Recently I had the opportunity to run a fun halloweeny one shot for my players and I wanted to share what I put together for them. I’m going to break this into two sections, this one talks about the idea behind the narrative, and the second will go into the rules I used.

The basic premise is simple: The players are snatched form their regular lives and dropped into a magical maze of sorts. Each room they enter has two doors, leading into new challenges and tasks. On i’s own, a simple enough idea, but it is dramatically complicated by the introduction of The Arcana cards.

Each player is bestowed a single tarot card from the major Arcana. These cards each grant an incredible power, as well as a dangerous drawback and a vow that the bearer must fulfill. As if this were not enough of a restriction, if anyone is able to successfully guess the card you drew, the power, the drawback or the requirement they can immediately take that card away form you, making it their own.

This basic premise sets the stage for a game of secrecy, paranoia, deceit, and danger. Direct conflict is far too dangerous, anyone with a power that would be overtly useful in a fight would be too easy to deduce, plus killing someone doesn’t give you their card. It’s a game of chasing shadows.

The encounters are essentially just a way to try and push and coerce the players into making use of their abilities and exposing themselves to eachothers guesses. The real threat is the arcana and their abilities and curses. As the game continues the web of requirements, banes, boons, alliances and secrets becomes ever more tangled until it entirely ensnares the players.

Along with this challenge the players are also able to, hopefully, slowly unravel the reason for their abduction. This is the work of powerful fey creatures who have decided to use humans to settle a dispute between the Seelie and Unseelie court, each side believes that humans truly belong to them, and these trials are meant to be a way to determine the right answer once and for all. Their actions and re-actions will be judged and evaluated and in the end a choice must be made.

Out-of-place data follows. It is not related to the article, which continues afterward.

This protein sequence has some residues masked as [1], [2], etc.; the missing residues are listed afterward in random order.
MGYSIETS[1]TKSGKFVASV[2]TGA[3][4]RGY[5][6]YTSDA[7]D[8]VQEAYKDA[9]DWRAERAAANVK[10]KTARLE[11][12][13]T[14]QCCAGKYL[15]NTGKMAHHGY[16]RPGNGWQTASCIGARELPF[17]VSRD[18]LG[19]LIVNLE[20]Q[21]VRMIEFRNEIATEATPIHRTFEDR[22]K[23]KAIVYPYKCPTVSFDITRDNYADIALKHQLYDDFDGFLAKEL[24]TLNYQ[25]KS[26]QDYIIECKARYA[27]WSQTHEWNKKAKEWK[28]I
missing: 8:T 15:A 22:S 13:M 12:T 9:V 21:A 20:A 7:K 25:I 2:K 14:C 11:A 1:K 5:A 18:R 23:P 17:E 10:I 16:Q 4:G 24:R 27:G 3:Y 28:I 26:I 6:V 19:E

The rooms are magical constructs spun from dreams and are far beyond conventional physics. A sprawling playground in an infinite city has a junglegym with a door that leads to a babbling brook. Each room has multiple doors, always denoted in some way by a color. Green, Yellow and Red. As the players pass through, they may begin to realize that Red doors denote perils and serious threats, yellow doors mark obstacles and tests of skill, and green doors are measures of personality, and values. This serves several purposes. On a surface level, it allows players to determine the amount of risk they should take, based on their resources. A hurt player may lean towards a green door, while a hearty or capable one might take the red. However, players roughly equal in condition and ability may be forced into similar choices. This creates small conflicts that can become the seeds of betrayal, and can also provoke the use of some abilities. Lastly however, the premise is a misdirection. A green room is not always going to be safer, it merely has less of a threat. Some cards have requirements, such as other players being hurt, needing to perform significant actions, or other such things. Card with drawbacks like those might actually be in far more danger if the room has nothing to oppose them.

Once the players have passed through enough trials or unravelled the mystery they will eventually be brought before the Fey to hear their judgement. This is usually just when the playtime has about run its course, but you may pick a certain number of trials ahead of time if you wish to.

This game made for a tense, dramatic, treacherous and incredibly fun one shot adventure and I hope you get some use out of it too. Stick around and soon you’ll also get to see the mechanical side of all this through the lens of a world of darkness game.